Satin fabric is made using the satin weave, which creates a soft, shiny and slippery fabric. Although there are many uses for satin, its most popular use is in bridal, and wedding wear. It’s very stylish for many dresses, skirts and tops.
Satin is more difficult to work with than most other fabrics. That means extra precautions must be made to create a professional look as well as to ensure the fabric doesn’t lose its elegance. A good quality sewing machine can definitely help, but you’ll also want to follow the guidelines below when sewing with satin.
Marking and cutting:
1. Be careful not to get any creases into the fabric as these are difficult, if not impossible, to get out. When storing the fabric, make sure to fold it neatly, or roll it up loosely to prevent creases from forming. Any small crease will be highly visible in the finished garment. And trying to get them out might just ruin the fabric. So it’s best to take extra care when handling the material. If you take a look at the tablecloth above, you’ll see I learned the hard way.
2. The light reflects differently from different angles of the fabric, so be sure to always use the ‘with nap’ to keep the fabric shine consistent. Otherwise you’ll end up with a multi-colored garment. And believe me, it’s highly noticable!
3. Satin is slippery and difficult to keep in place while cutting; to prevent this from happening, pin the edges down on tissue paper with fine satin pins.
4. Because satin snags easy, you should always use fine pins designed for satin fabrics. NEVER use regular pins, or any cheap pins, as they will snag and ruin the fabric. As for you scissors, they should also be sharp and of good quality.
5. Pinning satin can leave permanent holes in the fabric; so make sure to only place pins within the seam allowance.
6. Always make your markings on the wrong side of the fabric either with an air soluble marking pen or tailors chalk. Never use a water soluble marker, which can leave spots; nor should you use a tracing wheel which can leave unwanted holes and/or snags.
7. Pleats and tucks may be press marked with the pattern piece still pinned to the fabric. This reduces the need to pinning and marking, thus helps your fabric to maintain its elegance.
1. Use an extra fine, mercerized cotton, cotton covered polyester, or 100% polyester long staple thread.
2. Use a standard needle size 9-11 (65-75).
3. Change your needle frequently to avoid snagging of the fabric. This may seem like a waste, but it’s better to throw out your needles than to ruin your garment.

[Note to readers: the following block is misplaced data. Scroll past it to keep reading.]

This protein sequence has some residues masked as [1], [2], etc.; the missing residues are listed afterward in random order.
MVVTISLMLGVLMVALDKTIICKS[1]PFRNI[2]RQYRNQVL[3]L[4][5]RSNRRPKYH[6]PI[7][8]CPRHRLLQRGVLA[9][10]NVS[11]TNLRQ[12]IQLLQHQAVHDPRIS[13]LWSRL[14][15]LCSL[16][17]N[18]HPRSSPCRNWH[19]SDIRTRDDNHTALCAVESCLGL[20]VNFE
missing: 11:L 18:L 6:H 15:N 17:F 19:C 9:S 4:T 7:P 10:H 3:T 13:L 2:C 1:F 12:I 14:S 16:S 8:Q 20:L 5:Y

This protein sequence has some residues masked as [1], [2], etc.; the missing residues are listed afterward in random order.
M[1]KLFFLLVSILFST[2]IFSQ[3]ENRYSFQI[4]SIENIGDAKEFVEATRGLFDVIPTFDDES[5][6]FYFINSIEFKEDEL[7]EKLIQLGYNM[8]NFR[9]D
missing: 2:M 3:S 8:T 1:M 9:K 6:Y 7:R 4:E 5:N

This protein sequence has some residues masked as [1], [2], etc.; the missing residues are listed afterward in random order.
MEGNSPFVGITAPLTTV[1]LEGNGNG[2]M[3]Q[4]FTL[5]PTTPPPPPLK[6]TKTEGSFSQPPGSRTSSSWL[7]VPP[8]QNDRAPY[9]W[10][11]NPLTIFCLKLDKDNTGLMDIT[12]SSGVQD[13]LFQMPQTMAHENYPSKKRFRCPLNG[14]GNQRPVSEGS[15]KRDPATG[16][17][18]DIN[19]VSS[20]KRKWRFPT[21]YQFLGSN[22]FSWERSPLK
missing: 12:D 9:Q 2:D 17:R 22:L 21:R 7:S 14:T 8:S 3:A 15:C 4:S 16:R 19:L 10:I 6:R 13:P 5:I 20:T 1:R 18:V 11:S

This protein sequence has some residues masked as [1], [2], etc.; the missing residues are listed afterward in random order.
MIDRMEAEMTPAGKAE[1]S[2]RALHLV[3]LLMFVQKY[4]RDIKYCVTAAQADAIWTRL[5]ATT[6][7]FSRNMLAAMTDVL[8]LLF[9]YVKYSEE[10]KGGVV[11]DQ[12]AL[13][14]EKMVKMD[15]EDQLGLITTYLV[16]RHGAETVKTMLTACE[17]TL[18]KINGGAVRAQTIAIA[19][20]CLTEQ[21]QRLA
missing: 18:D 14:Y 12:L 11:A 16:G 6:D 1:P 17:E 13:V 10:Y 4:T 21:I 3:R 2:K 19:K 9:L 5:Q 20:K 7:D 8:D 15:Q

4. Set your stitches to about 10-15 stitches per inch.
5. Increase the pressure on the presser foot, or hold the fabric down firmly to prevent it from sliding during sewing.
6. Use silk thread when basting, because it will leave the least amount of markings on the fabric.
7. Satin should not be worn tight. Line or underline fitted bodices and skirts to reduce the strain on the seams.
1. When pressing always test on a scrap piece of fabric.
2. Never use steam, but always use a dry iron to prevent water spotting.
3. Press on the wrong side of fabric whenever possible. When necessary to press on the right side, always use a pressing cloth to avoid ruining the fabric.
4. Be careful not to over press satin, as this could ruin the fabric. Also, test your iron on a scrap piece of fabric.
5. Seams should never be pressed flat because satin is meant to have a softer look around the seams.
6. Use a seam roll, or place a piece of paper underneath the seam edges to avoid seam impressions on the right side of the fabric.
1. When hemming satin you can make a rolled hem by hand or by machine, or you can use an interfaced hem which you can do by hand.
2. Rolled hems should be used for curved areas and a french seam is great for straight seams.
3. Use sew-in woven or non-woven interfacing. You can also use organza or organdy for lightweight satins.
4. When finishing seams with a serger, use lightweight thread, or wooly nylon to prevent thread imprints on the right side of the fabric.
Sewing with sating takes a bit of practice and you should be comfortable with at least the basics of sewing before you attempt to sew with sating. Otherwise you might end up frustrated and give up. I practiced on a doll dress, as you can see in the above image. It was far from perfect, but the little girl was happy to receive it, and that gave me the confidence I needed to move on.